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I spy with my beady eye ...

2 Jan 2011

Physical security issue leads to 35,000 privacy violations

InAudit reports that:
"Grupo Santander, a banking firm based in Spain, has reported to the Financial Services Authority (FSA) a system glitch with its printers that led to the distribution of 35,000 bank statements to wrong recipients, risking millions of pounds in fine for the data breach."
Whether this would be classed as a physical or IT or privacy incident is a moot point: there were elements of all three.  Arguably it might even represent the failure of integrity checking on the mainframe or printing subsystems that should perhaps have identified and blocked the duplication of 35,000 records.

Banks generally take care over physical security - after all, it has been core business for them for centuries.  However when it comes to sending confidential information to customers, they still rely heavily on the ordinary post.  New credit and debit cards, for example, are commonly sent out by post but the recipients are normally required to acknowledge receipt in order to activate the cards, and the acknowledgement process includes some authentication albeit relatively weak.  Alternatively the banks could send new cards to the customer's nearest branch for collection, where a stronger form of authentication (perhaps an official photo ID or passport) would be possible.  However, the customer inconvenience factor evidently outweighs any reduction in card fraud due to the interception and misuse of new cards in the post.  When it comes to sending out bank statements, the argument for postal delivery is even stronger ... but in the Santander incident, the privacy disclosure could prove very costly for the bank and its customers.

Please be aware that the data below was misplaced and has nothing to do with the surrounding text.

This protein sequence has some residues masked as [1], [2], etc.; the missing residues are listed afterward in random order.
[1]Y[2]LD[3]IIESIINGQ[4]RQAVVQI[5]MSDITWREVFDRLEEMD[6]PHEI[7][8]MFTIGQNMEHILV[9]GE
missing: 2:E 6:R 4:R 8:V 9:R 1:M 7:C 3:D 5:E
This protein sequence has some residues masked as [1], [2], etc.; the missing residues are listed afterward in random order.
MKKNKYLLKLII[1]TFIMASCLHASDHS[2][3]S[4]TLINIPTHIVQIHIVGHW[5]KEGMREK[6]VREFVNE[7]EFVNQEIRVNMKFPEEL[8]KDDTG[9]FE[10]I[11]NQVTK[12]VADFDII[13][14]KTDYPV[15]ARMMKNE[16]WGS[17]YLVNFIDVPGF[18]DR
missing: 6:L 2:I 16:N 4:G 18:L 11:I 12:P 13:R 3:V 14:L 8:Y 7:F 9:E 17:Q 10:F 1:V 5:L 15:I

There are numerous security vulnerabilities in the postal system.  Here are just a few to illustrate my point:
  • Post can be wrongly addressed or delivered to the wrong address
  • Post sometimes goes missing or gets delayed (that is, delayed even longer than it normally takes to deliver a letter given that the postal system does not run on Internet time!)
  • Post can be redirected, perhaps maliciously (although most post offices do at least make an effort to validate redirection requests)
  • Post can be stolen or tampered with by postal workers, couriers or other carriers, including 'authorized interception' by the security services or other authorities (e.g. in prisons)
  • Post can be stolen or tampered with in the sender's outbox and/or the recipient's inbox (unlocked post boxes are highly vulnerable to this)
  • Junk mail was the original spam.
Despite these issues, the relatively low cost and high convenience of postal delivery means it is as popular as ever, even taking into the account the amount of messaging that now takes place electronically through SMS, email etc.

Speaking personally, I prefer to get my bank statements electronically through an encrypted network connection.  Not only is it more secure, I'm also helping to cut CO2 emissions and save the planet one electron at a time.  I hope the bank's savings on postal fees contributes to reducing their charges, and not just to increasing their profits.

Gary (Gary@isect.com)

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